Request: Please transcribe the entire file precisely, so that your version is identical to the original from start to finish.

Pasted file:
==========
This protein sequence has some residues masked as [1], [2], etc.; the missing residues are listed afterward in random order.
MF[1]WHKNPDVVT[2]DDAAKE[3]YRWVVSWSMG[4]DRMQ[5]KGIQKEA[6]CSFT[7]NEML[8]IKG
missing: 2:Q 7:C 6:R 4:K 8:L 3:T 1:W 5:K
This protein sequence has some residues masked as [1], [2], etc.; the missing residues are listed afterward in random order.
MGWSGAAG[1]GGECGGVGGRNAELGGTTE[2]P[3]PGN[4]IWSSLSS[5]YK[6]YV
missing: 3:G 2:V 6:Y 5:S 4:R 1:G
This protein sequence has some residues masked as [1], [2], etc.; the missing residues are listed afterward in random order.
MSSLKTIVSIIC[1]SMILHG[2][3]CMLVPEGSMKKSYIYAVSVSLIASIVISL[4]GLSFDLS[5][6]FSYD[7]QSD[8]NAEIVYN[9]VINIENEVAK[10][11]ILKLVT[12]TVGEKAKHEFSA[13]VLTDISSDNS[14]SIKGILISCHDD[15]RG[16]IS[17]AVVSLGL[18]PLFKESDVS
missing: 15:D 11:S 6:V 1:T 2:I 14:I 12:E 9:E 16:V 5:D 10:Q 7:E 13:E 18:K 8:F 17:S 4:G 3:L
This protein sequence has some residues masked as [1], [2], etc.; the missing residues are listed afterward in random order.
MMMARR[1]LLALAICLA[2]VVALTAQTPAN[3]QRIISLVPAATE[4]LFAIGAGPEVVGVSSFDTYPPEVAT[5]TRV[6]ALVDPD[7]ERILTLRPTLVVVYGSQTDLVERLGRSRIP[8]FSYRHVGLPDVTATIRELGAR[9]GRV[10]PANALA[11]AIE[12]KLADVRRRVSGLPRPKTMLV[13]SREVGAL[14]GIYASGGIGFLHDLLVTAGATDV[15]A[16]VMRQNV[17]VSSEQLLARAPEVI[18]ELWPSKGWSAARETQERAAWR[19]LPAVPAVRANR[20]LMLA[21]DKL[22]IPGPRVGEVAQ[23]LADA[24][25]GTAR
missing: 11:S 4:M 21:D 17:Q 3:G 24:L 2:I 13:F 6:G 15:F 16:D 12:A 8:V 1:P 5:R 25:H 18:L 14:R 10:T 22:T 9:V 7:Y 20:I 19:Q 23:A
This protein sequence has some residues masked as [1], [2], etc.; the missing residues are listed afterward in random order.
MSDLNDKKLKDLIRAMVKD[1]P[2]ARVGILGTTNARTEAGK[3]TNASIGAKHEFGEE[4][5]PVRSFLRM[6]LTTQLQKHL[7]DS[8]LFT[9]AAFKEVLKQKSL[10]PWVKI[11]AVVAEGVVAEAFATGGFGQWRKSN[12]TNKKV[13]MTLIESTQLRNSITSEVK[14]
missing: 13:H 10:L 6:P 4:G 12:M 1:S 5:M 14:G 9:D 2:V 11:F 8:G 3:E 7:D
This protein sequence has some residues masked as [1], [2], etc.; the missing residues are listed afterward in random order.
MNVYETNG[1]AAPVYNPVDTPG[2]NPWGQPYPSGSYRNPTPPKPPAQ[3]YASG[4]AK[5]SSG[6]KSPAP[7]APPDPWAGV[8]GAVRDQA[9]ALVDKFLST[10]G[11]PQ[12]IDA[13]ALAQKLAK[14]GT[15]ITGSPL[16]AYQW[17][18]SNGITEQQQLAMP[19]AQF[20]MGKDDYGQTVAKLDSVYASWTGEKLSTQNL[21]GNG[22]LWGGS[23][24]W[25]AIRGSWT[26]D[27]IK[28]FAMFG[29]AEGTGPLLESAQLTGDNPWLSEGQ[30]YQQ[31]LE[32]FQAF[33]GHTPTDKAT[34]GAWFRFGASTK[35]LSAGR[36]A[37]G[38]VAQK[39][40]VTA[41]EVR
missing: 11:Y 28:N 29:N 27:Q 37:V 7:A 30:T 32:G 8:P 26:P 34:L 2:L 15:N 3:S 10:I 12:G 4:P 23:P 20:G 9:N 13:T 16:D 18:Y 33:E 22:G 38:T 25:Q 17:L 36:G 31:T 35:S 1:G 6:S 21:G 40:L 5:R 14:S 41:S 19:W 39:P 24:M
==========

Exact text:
This protein sequence has some residues masked as [1], [2], etc.; the missing residues are listed afterward in random order.
MF[1]WHKNPDVVT[2]DDAAKE[3]YRWVVSWSMG[4]DRMQ[5]KGIQKEA[6]CSFT[7]NEML[8]IKG
missing: 2:Q 7:C 6:R 4:K 8:L 3:T 1:W 5:K
This protein sequence has some residues masked as [1], [2], etc.; the missing residues are listed afterward in random order.
MGWSGAAG[1]GGECGGVGGRNAELGGTTE[2]P[3]PGN[4]IWSSLSS[5]YK[6]YV
missing: 3:G 2:V 6:Y 5:S 4:R 1:G
This protein sequence has some residues masked as [1], [2], etc.; the missing residues are listed afterward in random order.
MSSLKTIVSIIC[1]SMILHG[2][3]CMLVPEGSMKKSYIYAVSVSLIASIVISL[4]GLSFDLS[5][6]FSYD[7]QSD[8]NAEIVYN[9]VINIENEVAK[10][11]ILKLVT[12]TVGEKAKHEFSA[13]VLTDISSDNS[14]SIKGILISCHDD[15]RG[16]IS[17]AVVSLGL[18]PLFKESDVS
missing: 15:D 11:S 6:V 1:T 2:I 14:I 12:E 9:E 16:V 5:D 10:Q 7:E 13:E 18:K 8:F 17:S 4:G 3:L
This protein sequence has some residues masked as [1], [2], etc.; the missing residues are listed afterward in random order.
MMMARR[1]LLALAICLA[2]VVALTAQTPAN[3]QRIISLVPAATE[4]LFAIGAGPEVVGVSSFDTYPPEVAT[5]TRV[6]ALVDPD[7]ERILTLRPTLVVVYGSQTDLVERLGRSRIP[8]FSYRHVGLPDVTATIRELGAR[9]GRV[10]PANALA[11]AIE[12]KLADVRRRVSGLPRPKTMLV[13]SREVGAL[14]GIYASGGIGFLHDLLVTAGATDV[15]A[16]VMRQNV[17]VSSEQLLARAPEVI[18]ELWPSKGWSAARETQERAAWR[19]LPAVPAVRANR[20]LMLA[21]DKL[22]IPGPRVGEVAQ[23]LADA[24][25]GTAR
missing: 11:S 4:M 21:D 17:Q 3:G 24:L 2:I 13:F 6:G 15:F 16:D 12:A 8:V 1:P 5:R 25:H 18:L 14:R 10:T 22:T 9:V 7:Y 20:I 19:Q 23:A
This protein sequence has some residues masked as [1], [2], etc.; the missing residues are listed afterward in random order.
MSDLNDKKLKDLIRAMVKD[1]P[2]ARVGILGTTNARTEAGK[3]TNASIGAKHEFGEE[4][5]PVRSFLRM[6]LTTQLQKHL[7]DS[8]LFT[9]AAFKEVLKQKSL[10]PWVKI[11]AVVAEGVVAEAFATGGFGQWRKSN[12]TNKKV[13]MTLIESTQLRNSITSEVK[14]
missing: 13:H 10:L 6:P 4:G 12:M 1:S 5:M 14:G 9:D 2:V 11:F 8:G 3:E 7:D
This protein sequence has some residues masked as [1], [2], etc.; the missing residues are listed afterward in random order.
MNVYETNG[1]AAPVYNPVDTPG[2]NPWGQPYPSGSYRNPTPPKPPAQ[3]YASG[4]AK[5]SSG[6]KSPAP[7]APPDPWAGV[8]GAVRDQA[9]ALVDKFLST[10]G[11]PQ[12]IDA[13]ALAQKLAK[14]GT[15]ITGSPL[16]AYQW[17][18]SNGITEQQQLAMP[19]AQF[20]MGKDDYGQTVAKLDSVYASWTGEKLSTQNL[21]GNG[22]LWGGS[23][24]W[25]AIRGSWT[26]D[27]IK[28]FAMFG[29]AEGTGPLLESAQLTGDNPWLSEGQ[30]YQQ[31]LE[32]FQAF[33]GHTPTDKAT[34]GAWFRFGASTK[35]LSAGR[36]A[37]G[38]VAQK[39][40]VTA[41]EVR
missing: 11:Y 28:N 29:N 27:Q 37:V 7:A 30:T 32:G 8:P 26:P 34:L 2:L 15:N 3:S 10:I 12:G 4:P 23:P 20:G 9:N 13:T 16:D 18:Y 33:E 22:G 38:T 25:Q 17:L 36:G 31:T 35:S 1:G 6:S 21:G 40:L 5:R 14:S 41:S 19:W 39:P 24:M